and 2006 on atrazine which actually showed that there was a 
significant impact on men exposed to atrazine at lower levels 
than the current standard, and so I guess my question is here's 
something where the European Union has already said, look, we 
think this is dangerous enough to the public health that we're 
going to ban it. So it would seem to me that we would be taking 
a really hard and urgent look at this, and my question is, 
given the fact that it has been found in the Potomac River and 
other rivers in the country, what are you doing to followup on 
both the tests that were on animals and on humans that show 
that the 0.3 part-per-billion test was not sufficient to 
protect the human health, and from the perspective of the 
Europeans, they said we're not even--we're not going to mess 
with this. Let's just not allow it.
    Mr. Grumbles. A couple comments, Congressman.
    I'm going to need to get back to you on some of the 
specific things because I can't describe each and every one, 
and need to coordinate with staff on that, and will be happy to 
provide that to you and the other committee members.
    The other thing, though, is the basic point about 
pesticides. I know that the Agency recognizes--and certainly, 
the Research Office--our research priorities are focused very 
much on pesticides and synthetic hormones, and pesticides is 
one of the priority areas.
    I also know that we are coordinating on an international 
front, providing information and also sharing, learning lessons 
and also giving lessons about different approaches on this 
cutting-edge science, and pesticides is very much an important 
part of it; so are some of the other--the pharmaceuticals and 
various endocrine disruptor chemicals.
    One of our messages, Congressman, is we are going to pursue 
aggressively regulatory tools and research, and stewardship is 
one item, and one of the messages that we are providing to 
homeowners and to citizens is that the toilet is not a trash 
can, and as more and more pharmaceuticals are in the 
marketplace and are being disposed of, you need to think twice 
before you flush it down the toilet, and that is not advisable, 
that there needs to be other ways to manage with these 
pharmaceuticals as we learn more about their impacts on the 
environment and potentially on human health.
    Mr. Van Hollen. Right. Do we look--Mr. Grumbles, do we look 
carefully at the decisions made by the Europeans and learn from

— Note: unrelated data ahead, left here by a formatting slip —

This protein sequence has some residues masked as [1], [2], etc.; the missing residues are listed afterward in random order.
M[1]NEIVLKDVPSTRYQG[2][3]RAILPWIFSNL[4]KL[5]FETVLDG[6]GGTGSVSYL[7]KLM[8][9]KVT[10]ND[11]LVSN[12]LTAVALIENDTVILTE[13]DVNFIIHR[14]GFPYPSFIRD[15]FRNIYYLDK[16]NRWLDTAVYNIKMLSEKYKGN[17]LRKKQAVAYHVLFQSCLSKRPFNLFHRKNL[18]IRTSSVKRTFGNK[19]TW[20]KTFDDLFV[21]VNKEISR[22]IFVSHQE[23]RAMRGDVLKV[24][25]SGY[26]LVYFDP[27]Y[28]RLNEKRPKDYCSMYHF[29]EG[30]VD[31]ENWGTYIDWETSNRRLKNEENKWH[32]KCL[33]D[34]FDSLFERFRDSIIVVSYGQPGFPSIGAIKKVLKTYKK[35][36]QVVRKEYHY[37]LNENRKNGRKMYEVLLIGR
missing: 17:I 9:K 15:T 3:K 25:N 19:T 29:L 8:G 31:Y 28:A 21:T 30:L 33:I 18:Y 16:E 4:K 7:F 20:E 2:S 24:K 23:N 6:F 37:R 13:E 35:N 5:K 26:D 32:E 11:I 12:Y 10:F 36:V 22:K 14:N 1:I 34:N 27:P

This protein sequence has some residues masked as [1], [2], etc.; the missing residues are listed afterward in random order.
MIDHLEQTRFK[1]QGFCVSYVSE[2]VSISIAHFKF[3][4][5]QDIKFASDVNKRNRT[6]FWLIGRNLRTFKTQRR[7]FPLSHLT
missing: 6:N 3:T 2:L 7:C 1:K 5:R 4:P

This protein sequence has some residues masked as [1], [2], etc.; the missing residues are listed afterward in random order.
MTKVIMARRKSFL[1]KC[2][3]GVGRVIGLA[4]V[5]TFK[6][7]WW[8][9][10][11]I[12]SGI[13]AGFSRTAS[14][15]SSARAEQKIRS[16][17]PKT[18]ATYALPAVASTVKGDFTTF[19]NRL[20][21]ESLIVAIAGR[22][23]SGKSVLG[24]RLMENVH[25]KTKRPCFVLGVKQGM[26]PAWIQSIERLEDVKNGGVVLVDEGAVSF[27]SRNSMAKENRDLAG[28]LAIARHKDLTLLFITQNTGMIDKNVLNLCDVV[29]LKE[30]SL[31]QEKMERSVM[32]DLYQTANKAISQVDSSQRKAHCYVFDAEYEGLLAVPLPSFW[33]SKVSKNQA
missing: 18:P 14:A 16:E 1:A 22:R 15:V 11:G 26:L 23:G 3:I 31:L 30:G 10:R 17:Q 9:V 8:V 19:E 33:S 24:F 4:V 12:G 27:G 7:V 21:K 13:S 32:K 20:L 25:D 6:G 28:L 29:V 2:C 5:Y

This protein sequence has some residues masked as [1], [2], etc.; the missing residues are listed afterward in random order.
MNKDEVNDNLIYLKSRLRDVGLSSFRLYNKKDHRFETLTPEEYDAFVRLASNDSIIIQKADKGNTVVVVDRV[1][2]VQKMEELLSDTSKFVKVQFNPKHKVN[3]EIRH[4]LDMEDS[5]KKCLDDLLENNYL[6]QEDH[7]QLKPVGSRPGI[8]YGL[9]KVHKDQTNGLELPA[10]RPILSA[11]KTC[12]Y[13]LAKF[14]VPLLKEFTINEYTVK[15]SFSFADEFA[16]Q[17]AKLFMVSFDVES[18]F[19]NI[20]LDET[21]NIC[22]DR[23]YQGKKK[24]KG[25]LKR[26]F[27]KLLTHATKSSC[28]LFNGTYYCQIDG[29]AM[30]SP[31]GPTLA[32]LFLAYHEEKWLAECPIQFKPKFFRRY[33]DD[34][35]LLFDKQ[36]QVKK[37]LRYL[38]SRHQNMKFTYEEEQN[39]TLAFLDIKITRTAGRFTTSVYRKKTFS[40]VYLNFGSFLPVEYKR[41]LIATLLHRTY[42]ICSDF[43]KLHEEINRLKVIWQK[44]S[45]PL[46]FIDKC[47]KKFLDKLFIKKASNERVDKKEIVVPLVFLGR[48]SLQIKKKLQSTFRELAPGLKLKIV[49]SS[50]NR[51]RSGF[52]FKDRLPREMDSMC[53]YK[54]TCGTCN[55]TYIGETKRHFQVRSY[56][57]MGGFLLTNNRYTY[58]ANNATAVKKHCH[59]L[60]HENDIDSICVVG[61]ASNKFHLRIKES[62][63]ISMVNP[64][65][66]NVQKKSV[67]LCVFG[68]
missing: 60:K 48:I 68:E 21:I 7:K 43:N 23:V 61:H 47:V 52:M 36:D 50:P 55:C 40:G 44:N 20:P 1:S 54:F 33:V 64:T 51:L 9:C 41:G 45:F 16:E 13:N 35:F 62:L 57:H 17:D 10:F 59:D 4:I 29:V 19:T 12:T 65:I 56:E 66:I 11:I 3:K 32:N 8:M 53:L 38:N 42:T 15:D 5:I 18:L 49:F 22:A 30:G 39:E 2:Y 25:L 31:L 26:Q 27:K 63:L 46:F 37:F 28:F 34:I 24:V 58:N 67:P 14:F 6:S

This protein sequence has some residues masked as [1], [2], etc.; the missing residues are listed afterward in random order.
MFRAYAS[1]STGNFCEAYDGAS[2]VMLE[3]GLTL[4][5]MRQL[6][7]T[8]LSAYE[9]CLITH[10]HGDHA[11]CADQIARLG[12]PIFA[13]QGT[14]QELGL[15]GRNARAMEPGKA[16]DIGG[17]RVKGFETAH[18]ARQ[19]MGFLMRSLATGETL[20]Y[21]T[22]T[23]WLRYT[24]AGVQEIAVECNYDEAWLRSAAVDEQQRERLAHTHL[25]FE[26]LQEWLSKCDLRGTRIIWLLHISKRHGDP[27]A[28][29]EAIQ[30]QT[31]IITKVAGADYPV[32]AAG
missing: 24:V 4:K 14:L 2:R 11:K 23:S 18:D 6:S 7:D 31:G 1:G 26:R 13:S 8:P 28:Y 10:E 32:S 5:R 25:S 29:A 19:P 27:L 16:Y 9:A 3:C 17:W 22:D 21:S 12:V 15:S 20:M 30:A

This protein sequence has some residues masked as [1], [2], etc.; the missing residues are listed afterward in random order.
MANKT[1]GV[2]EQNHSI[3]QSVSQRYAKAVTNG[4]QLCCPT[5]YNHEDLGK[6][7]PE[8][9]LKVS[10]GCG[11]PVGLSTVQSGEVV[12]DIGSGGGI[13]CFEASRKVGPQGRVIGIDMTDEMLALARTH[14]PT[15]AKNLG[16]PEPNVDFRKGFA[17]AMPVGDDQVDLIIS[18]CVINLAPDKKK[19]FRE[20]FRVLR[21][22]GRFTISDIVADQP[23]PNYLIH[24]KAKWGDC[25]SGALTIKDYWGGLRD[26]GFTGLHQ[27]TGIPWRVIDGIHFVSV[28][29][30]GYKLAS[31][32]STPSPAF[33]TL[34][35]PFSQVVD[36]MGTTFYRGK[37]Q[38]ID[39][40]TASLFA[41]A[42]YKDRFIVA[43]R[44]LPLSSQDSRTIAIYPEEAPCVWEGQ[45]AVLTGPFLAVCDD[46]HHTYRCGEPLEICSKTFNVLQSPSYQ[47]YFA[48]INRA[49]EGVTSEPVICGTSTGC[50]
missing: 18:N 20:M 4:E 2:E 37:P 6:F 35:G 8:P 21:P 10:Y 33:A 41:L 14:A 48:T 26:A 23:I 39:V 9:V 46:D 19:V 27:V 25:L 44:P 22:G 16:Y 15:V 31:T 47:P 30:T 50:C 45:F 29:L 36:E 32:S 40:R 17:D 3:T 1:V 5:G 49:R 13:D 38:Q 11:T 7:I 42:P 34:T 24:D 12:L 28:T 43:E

the studies and conclusions they've drawn? I guess my question 
is pretty simple here.
    I mean are the Europeans wrong to ban it or are they more 
protective of human health?
    Mr. Grumbles. I don't know. I can't speak to the merits of 
banning or not banning on that. I know that inclusivity and 
sharing with other jurisdictions is important. We know about 
the U.K. and their pilot studies on endocrine disruptors, and 
we will continue to work to see--to learn more and also to 
share our knowledge.
    Mr. Van Hollen. Thank you.
    Thank you, Mr. Chairman.
    Chairman Tom Davis. Thank you.
    Just two quick followups. EPA testing isn't just limited to 
the screening program, though, right?
    Mr. Grumbles. That's correct.
    Chairman Tom Davis. So it's fair to say the EPA is doing 
nothing?
    Mr. Grumbles. No, that's not fair to say.
    Chairman Tom Davis. OK. OK. Talk about the screening 
program. Talk about the other things you're doing.
    Mr. Grumbles. Well, I can speak to several.
    Particularly as Congressman Gilchrest mentioned in raising 
very valid questions about sewage in the mixtures and 
components of sewage, one of the actions that the Agency is 
taking is a national pilot study of pharmaceuticals and 
personal care products in fish tissue, also a targeted national 
sewage sludge survey to obtain national estimates of source 
concentrations for about 50 chemicals. We're also doing a 
monitoring study of 30 emerging contaminants as well as 60 
conventional pollutants discharged from sewage treatment 
plants. We've had sampling at four sites, and more sites will 
be selected, and we're really working with the utilities 
because they are in the front lines on this front when it comes 
to doing studies about the occurrence, and also our Research 
Office is providing funding for technologies to more 
effectively treat and remove the pharmaceuticals or other types 
of endocrine-disrupting chemicals at the utility itself.
    Chairman Tom Davis. OK. Any more questions?
    Mr. Gilchrest. One quick one, Mr. Chairman.
    Is there any connection or potential connection between 
this Endocrine Disruptor Program, all of the screening that's 
being done and a broader look at TMDLs?